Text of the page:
In our experiments, we consider 10 mitigators from these three categories.
We consider four different ensemble learning methods that train and use collections of base estimators, estimators that form the building block of an ensemble:
- Bagging involves training n identical base estimators on different training data subsets.
- Boosting involves training n identical base estimators in sequence such that each subsequent estimator is trained on the previous estimator’s misclassified examples.
- Voting involves training n (not necessarily identical) base estimators and using a majority vote on base estimator outputs to determine the overall output.
- Stacking is similar to voting except instead of using majority vote, a final estimator uses base estimator outputs as input features to make overall predictions. This final estimator will also include features passed to base estimators if the hyperparameter passthrough is True and omit them if passthrough is False.
Key contributions of our work include providing interoperability between scikit-learn modeling and AIF360 bias mitigation as well as evaluating the performance of various configurations on 13 datasets. Helper methods to facilitate this interoperability and download these datasets with default preprocessing for reproducibility purposes (and ideally future adoption) can be found in our open-source Python package, Lale.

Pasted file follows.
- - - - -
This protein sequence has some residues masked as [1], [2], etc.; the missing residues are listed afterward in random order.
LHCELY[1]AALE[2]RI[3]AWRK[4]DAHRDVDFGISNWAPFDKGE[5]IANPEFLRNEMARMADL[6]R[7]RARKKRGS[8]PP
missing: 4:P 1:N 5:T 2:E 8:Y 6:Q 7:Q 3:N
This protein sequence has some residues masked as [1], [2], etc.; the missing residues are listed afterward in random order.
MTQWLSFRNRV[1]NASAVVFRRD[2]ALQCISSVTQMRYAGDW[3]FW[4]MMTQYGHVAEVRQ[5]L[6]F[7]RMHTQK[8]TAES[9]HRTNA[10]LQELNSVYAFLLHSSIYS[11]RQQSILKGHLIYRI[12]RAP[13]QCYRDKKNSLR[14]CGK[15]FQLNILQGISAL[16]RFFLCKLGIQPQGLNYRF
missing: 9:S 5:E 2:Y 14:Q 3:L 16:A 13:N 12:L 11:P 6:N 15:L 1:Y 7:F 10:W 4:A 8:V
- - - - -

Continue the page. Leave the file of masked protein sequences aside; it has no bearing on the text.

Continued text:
Given that we have 13 datasets, 10 mitigators, 4 ensembles, and various hyperparameters for the mitigators and ensembles, a search over this Cartesian product is costly. Moreover, all types of mitigation can happen at the estimator-level (on a base estimator), but pre-estimator and post-estimator mitigation can also happen at the ensemble-level (mitigating inputs to or outputs from an ensemble). To deal with this large space, we run experiments in two steps: